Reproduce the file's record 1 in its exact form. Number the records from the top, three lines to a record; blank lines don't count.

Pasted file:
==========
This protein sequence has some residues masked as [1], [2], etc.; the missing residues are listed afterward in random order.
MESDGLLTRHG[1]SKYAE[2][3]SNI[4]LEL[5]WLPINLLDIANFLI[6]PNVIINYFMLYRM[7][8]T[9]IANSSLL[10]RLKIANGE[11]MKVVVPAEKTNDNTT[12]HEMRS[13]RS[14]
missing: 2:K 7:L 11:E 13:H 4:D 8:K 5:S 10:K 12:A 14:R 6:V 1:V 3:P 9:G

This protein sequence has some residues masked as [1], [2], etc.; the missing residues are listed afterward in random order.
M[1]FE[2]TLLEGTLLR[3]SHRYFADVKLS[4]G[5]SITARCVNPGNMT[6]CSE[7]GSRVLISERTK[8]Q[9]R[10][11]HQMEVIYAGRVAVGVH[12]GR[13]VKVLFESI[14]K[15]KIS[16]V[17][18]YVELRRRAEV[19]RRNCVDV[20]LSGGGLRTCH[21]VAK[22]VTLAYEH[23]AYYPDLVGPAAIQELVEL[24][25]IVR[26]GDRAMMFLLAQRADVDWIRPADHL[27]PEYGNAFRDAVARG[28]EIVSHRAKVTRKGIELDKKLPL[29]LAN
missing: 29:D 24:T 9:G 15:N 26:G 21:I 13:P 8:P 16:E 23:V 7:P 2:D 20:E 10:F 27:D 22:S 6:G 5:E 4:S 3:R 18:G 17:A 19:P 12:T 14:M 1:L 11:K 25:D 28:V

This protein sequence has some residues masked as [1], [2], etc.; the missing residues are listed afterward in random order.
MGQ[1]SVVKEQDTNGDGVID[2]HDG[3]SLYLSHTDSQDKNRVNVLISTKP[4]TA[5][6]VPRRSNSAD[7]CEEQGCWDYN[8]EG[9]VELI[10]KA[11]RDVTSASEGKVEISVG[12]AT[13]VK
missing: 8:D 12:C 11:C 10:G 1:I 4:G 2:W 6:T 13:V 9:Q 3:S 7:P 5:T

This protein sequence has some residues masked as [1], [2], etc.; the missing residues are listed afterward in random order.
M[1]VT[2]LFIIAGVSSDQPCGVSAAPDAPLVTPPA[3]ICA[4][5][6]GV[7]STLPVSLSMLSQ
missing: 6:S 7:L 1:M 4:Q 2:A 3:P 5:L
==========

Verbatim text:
This protein sequence has some residues masked as [1], [2], etc.; the missing residues are listed afterward in random order.
MESDGLLTRHG[1]SKYAE[2][3]SNI[4]LEL[5]WLPINLLDIANFLI[6]PNVIINYFMLYRM[7][8]T[9]IANSSLL[10]RLKIANGE[11]MKVVVPAEKTNDNTT[12]HEMRS[13]RS[14]
missing: 2:K 7:L 11:E 13:H 4:D 8:K 5:S 10:K 12:A 14:R 6:V 1:V 3:P 9:G